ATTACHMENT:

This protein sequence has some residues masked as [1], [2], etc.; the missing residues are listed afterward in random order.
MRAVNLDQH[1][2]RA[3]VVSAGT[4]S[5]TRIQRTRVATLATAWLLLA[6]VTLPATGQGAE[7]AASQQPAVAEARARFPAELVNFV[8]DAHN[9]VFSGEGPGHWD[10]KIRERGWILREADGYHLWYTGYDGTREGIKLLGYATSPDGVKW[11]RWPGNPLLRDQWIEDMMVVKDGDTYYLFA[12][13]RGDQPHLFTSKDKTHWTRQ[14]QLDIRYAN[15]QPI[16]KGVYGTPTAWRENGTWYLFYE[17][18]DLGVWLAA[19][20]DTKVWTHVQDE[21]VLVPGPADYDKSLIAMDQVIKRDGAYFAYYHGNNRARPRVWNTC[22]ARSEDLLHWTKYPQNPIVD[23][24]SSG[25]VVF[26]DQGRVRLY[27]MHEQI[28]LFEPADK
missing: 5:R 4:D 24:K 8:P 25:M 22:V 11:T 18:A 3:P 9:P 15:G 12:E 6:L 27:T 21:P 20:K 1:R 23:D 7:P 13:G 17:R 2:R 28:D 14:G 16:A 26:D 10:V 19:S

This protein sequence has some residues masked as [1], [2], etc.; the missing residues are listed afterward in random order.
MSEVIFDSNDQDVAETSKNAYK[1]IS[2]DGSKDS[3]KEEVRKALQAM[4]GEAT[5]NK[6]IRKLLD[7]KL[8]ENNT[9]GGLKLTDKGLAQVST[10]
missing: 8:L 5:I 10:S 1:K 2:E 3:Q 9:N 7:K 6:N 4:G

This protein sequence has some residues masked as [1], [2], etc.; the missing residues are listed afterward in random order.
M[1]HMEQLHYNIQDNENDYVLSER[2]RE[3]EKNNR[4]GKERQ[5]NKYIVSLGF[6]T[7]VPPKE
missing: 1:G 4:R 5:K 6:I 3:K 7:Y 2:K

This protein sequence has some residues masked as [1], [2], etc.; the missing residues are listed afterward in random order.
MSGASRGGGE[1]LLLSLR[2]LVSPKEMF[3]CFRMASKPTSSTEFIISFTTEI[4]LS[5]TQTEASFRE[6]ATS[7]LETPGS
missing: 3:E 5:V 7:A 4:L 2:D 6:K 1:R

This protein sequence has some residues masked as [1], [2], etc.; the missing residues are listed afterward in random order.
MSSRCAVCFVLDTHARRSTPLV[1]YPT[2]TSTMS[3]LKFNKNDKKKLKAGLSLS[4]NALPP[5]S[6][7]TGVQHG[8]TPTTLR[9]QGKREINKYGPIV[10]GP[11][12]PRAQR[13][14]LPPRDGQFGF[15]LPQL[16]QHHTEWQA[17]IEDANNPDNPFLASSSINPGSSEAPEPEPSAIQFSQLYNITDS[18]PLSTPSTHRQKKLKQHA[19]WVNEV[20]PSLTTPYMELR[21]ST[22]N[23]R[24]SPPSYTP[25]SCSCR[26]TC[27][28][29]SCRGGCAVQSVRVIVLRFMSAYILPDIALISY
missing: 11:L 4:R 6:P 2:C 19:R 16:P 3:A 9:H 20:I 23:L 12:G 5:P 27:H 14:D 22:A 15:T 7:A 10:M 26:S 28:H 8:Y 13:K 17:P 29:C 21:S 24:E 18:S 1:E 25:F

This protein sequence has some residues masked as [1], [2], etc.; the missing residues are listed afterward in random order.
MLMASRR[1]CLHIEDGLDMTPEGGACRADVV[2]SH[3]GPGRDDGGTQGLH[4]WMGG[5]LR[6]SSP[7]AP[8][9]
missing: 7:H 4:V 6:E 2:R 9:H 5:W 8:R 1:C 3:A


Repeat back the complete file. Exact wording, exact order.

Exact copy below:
This protein sequence has some residues masked as [1], [2], etc.; the missing residues are listed afterward in random order.
MRAVNLDQH[1][2]RA[3]VVSAGT[4]S[5]TRIQRTRVATLATAWLLLA[6]VTLPATGQGAE[7]AASQQPAVAEARARFPAELVNFV[8]DAHN[9]VFSGEGPGHWD[10]KIRERGWILREADGYHLWYTGYDGTREGIKLLGYATSPDGVKW[11]RWPGNPLLRDQWIEDMMVVKDGDTYYLFA[12][13]RGDQPHLFTSKDKTHWTRQ[14]QLDIRYAN[15]QPI[16]KGVYGTPTAWRENGTWYLFYE[17][18]DLGVWLAA[19][20]DTKVWTHVQDE[21]VLVPGPADYDKSLIAMDQVIKRDGAYFAYYHGNNRARPRVWNTC[22]ARSEDLLHWTKYPQNPIVD[23][24]SSG[25]VVF[26]DQGRVRLY[27]MHEQI[28]LFEPADK
missing: 5:R 4:D 24:K 8:P 25:M 22:V 11:T 18:A 3:P 9:P 15:G 12:E 6:L 27:T 21:P 20:K 1:R 23:D 7:P 13:G 17:R 2:R 28:D 14:G 16:A 26:D 10:V 19:S

This protein sequence has some residues masked as [1], [2], etc.; the missing residues are listed afterward in random order.
MSEVIFDSNDQDVAETSKNAYK[1]IS[2]DGSKDS[3]KEEVRKALQAM[4]GEAT[5]NK[6]IRKLLD[7]KL[8]ENNT[9]GGLKLTDKGLAQVST[10]
missing: 8:L 5:I 10:S 1:K 2:E 3:Q 9:N 7:K 6:N 4:G

This protein sequence has some residues masked as [1], [2], etc.; the missing residues are listed afterward in random order.
M[1]HMEQLHYNIQDNENDYVLSER[2]RE[3]EKNNR[4]GKERQ[5]NKYIVSLGF[6]T[7]VPPKE
missing: 1:G 4:R 5:K 6:I 3:K 7:Y 2:K

This protein sequence has some residues masked as [1], [2], etc.; the missing residues are listed afterward in random order.
MSGASRGGGE[1]LLLSLR[2]LVSPKEMF[3]CFRMASKPTSSTEFIISFTTEI[4]LS[5]TQTEASFRE[6]ATS[7]LETPGS
missing: 3:E 5:V 7:A 4:L 2:D 6:K 1:R

This protein sequence has some residues masked as [1], [2], etc.; the missing residues are listed afterward in random order.
MSSRCAVCFVLDTHARRSTPLV[1]YPT[2]TSTMS[3]LKFNKNDKKKLKAGLSLS[4]NALPP[5]S[6][7]TGVQHG[8]TPTTLR[9]QGKREINKYGPIV[10]GP[11][12]PRAQR[13][14]LPPRDGQFGF[15]LPQL[16]QHHTEWQA[17]IEDANNPDNPFLASSSINPGSSEAPEPEPSAIQFSQLYNITDS[18]PLSTPSTHRQKKLKQHA[19]WVNEV[20]PSLTTPYMELR[21]ST[22]N[23]R[24]SPPSYTP[25]SCSCR[26]TC[27][28][29]SCRGGCAVQSVRVIVLRFMSAYILPDIALISY
missing: 11:L 4:R 6:P 2:C 19:R 16:P 3:A 9:H 20:I 23:L 12:G 5:P 27:H 14:D 22:A 15:T 7:A 10:M 26:S 28:H 8:Y 13:K 17:P 29:C 21:S 24:E 18:S 1:E 25:F

This protein sequence has some residues masked as [1], [2], etc.; the missing residues are listed afterward in random order.
MLMASRR[1]CLHIEDGLDMTPEGGACRADVV[2]SH[3]GPGRDDGGTQGLH[4]WMGG[5]LR[6]SSP[7]AP[8][9]
missing: 7:H 4:V 6:E 2:R 9:H 5:W 8:R 1:C 3:A